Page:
Roman Empire

Constantius II, Co-Emperor AD 337-361

RIC 234; Depeyrot 5/1, Superb Mint State

Arelate, AD 355-360. FL IVL CONSTAN-TIVS PERP AVG, helmeted and cuirassed bust of Constantius II facing slightly right, holding spear over shoulder and shield decorated with horseman spearing fallen enemy motif. Reverse: GLORIA REI-PVBLICAE, Roma and Constantinopolis enthroned facing, supporting between them a shield inscribed VOT/XXX/MVLT/XXXX in four lines; Constantinopolis holding scepter and resting foot on prow, Roma holding spear; KONST(AN).

Ex NAC 92 (23 May 2016), 724; Künker 216 (8 October 2012), 1308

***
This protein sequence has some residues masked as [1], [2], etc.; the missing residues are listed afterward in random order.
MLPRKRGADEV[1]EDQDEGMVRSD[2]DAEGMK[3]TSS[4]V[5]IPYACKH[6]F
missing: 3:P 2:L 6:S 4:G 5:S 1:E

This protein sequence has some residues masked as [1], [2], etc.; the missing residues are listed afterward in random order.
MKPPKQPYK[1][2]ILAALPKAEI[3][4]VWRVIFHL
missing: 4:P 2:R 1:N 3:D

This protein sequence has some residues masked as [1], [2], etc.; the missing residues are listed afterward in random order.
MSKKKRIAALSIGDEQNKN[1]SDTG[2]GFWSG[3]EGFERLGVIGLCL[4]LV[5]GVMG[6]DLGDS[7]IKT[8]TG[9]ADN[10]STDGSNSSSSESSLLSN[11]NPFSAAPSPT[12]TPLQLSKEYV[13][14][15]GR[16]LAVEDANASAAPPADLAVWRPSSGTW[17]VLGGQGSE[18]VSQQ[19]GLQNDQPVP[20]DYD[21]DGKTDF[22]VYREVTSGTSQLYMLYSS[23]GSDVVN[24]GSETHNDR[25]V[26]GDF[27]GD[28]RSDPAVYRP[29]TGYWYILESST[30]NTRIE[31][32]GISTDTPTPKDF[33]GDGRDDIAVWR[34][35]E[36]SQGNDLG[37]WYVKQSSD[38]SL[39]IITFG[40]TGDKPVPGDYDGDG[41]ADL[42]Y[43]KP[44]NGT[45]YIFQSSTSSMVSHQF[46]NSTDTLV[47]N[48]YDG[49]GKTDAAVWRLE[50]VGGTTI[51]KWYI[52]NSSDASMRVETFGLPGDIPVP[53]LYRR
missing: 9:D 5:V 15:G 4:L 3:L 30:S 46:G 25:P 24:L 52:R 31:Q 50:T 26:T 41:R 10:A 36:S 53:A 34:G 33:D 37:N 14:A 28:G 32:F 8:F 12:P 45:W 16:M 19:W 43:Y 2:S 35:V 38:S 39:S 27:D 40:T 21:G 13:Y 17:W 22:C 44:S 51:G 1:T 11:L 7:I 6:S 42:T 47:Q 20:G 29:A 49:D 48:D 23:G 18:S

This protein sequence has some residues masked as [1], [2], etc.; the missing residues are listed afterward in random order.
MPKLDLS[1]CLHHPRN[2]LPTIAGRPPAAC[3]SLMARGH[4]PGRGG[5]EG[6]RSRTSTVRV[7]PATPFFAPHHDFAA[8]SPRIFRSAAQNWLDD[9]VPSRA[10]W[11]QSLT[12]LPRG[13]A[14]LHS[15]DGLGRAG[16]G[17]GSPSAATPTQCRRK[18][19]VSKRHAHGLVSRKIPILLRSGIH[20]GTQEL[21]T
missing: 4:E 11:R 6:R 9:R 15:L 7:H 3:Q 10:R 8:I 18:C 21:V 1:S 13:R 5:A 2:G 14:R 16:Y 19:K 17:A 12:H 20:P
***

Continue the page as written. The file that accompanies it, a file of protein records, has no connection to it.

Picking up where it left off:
Upon the death of Constantine the Great in AD 337, his second son, Constantius II, assumed the title of Augustus along with his brothers and assumed authority over the Eastern Empire. Embroiled from the start in a major confrontation with the Sasanian Persian Empire, Constantius II had little time to deal with the deepening problems in the Western Empire. Only in AD 351 was he finally able to extricate himself to crush the usurper Magnentius and reunite the Roman Empire under a single ruler. However, realizing that the Empire was much too large and troubled to rule without support, he took to appointing Caesares to handle the problems of the West—first his cousin Gallus and then Gallus’ brother Julian. In AD 360, Constantius II seemed to be afflicted with the most dangerous kind of déjà vu when he found himself faced with another Persian War and Julian had declared himself Emperor. He again withdrew from the Persian theater and began the long march to confront Julian, but this time he fell ill and died while passing through Cilicia in AD 361.